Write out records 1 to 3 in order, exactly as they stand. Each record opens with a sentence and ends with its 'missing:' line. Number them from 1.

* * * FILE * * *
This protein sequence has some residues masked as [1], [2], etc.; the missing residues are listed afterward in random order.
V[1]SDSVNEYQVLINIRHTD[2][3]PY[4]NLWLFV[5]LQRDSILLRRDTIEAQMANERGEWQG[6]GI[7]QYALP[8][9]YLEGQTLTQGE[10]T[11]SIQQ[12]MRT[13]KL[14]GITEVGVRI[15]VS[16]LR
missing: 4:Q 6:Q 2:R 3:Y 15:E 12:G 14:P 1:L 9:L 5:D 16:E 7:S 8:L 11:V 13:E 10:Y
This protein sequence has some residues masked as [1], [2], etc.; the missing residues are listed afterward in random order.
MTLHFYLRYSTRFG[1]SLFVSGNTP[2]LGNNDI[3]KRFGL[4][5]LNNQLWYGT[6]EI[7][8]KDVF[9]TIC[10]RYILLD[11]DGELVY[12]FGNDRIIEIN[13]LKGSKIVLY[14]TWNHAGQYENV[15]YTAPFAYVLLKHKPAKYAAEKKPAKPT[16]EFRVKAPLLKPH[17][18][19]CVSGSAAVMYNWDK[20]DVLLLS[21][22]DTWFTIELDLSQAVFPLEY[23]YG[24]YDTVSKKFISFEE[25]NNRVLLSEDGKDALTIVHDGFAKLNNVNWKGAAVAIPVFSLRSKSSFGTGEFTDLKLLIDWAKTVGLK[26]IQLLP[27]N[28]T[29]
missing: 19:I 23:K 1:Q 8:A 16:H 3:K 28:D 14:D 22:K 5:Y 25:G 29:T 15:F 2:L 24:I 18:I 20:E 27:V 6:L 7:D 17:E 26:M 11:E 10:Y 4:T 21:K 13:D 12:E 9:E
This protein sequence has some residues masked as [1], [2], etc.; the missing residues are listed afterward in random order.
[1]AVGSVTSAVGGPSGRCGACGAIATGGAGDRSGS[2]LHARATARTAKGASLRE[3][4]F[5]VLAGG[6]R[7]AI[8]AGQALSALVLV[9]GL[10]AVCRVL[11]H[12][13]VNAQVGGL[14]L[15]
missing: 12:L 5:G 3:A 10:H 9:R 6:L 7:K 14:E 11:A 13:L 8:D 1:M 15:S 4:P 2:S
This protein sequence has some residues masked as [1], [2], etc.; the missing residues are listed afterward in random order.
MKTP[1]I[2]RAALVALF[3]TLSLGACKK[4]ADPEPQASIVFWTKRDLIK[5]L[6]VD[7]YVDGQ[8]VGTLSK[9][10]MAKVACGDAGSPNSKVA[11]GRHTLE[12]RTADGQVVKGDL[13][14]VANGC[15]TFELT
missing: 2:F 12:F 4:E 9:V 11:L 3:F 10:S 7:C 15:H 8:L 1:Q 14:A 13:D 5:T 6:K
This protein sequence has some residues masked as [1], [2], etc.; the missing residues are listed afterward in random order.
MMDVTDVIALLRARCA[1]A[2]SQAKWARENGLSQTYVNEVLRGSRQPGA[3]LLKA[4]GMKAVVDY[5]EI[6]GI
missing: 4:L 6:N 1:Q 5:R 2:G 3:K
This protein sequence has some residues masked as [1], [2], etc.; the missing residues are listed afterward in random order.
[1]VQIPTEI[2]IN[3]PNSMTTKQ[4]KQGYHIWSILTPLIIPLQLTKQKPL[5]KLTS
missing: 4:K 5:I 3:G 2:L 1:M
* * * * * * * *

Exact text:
This protein sequence has some residues masked as [1], [2], etc.; the missing residues are listed afterward in random order.
V[1]SDSVNEYQVLINIRHTD[2][3]PY[4]NLWLFV[5]LQRDSILLRRDTIEAQMANERGEWQG[6]GI[7]QYALP[8][9]YLEGQTLTQGE[10]T[11]SIQQ[12]MRT[13]KL[14]GITEVGVRI[15]VS[16]LR
missing: 4:Q 6:Q 2:R 3:Y 15:E 12:G 14:P 1:L 9:L 5:D 16:E 7:S 8:L 11:V 13:E 10:Y
This protein sequence has some residues masked as [1], [2], etc.; the missing residues are listed afterward in random order.
MTLHFYLRYSTRFG[1]SLFVSGNTP[2]LGNNDI[3]KRFGL[4][5]LNNQLWYGT[6]EI[7][8]KDVF[9]TIC[10]RYILLD[11]DGELVY[12]FGNDRIIEIN[13]LKGSKIVLY[14]TWNHAGQYENV[15]YTAPFAYVLLKHKPAKYAAEKKPAKPT[16]EFRVKAPLLKPH[17][18][19]CVSGSAAVMYNWDK[20]DVLLLS[21][22]DTWFTIELDLSQAVFPLEY[23]YG[24]YDTVSKKFISFEE[25]NNRVLLSEDGKDALTIVHDGFAKLNNVNWKGAAVAIPVFSLRSKSSFGTGEFTDLKLLIDWAKTVGLK[26]IQLLP[27]N[28]T[29]
missing: 19:I 23:K 1:Q 8:A 16:H 3:K 28:D 14:D 22:K 5:Y 25:G 29:T 15:F 2:L 24:I 18:I 20:E 27:V 6:L 7:D 17:E 26:M 11:E 10:Y 4:T 21:K 13:D 12:E 9:E
This protein sequence has some residues masked as [1], [2], etc.; the missing residues are listed afterward in random order.
[1]AVGSVTSAVGGPSGRCGACGAIATGGAGDRSGS[2]LHARATARTAKGASLRE[3][4]F[5]VLAGG[6]R[7]AI[8]AGQALSALVLV[9]GL[10]AVCRVL[11]H[12][13]VNAQVGGL[14]L[15]
missing: 12:L 5:G 3:A 10:H 9:R 6:L 7:K 14:E 11:A 13:L 8:D 1:M 15:S 4:P 2:S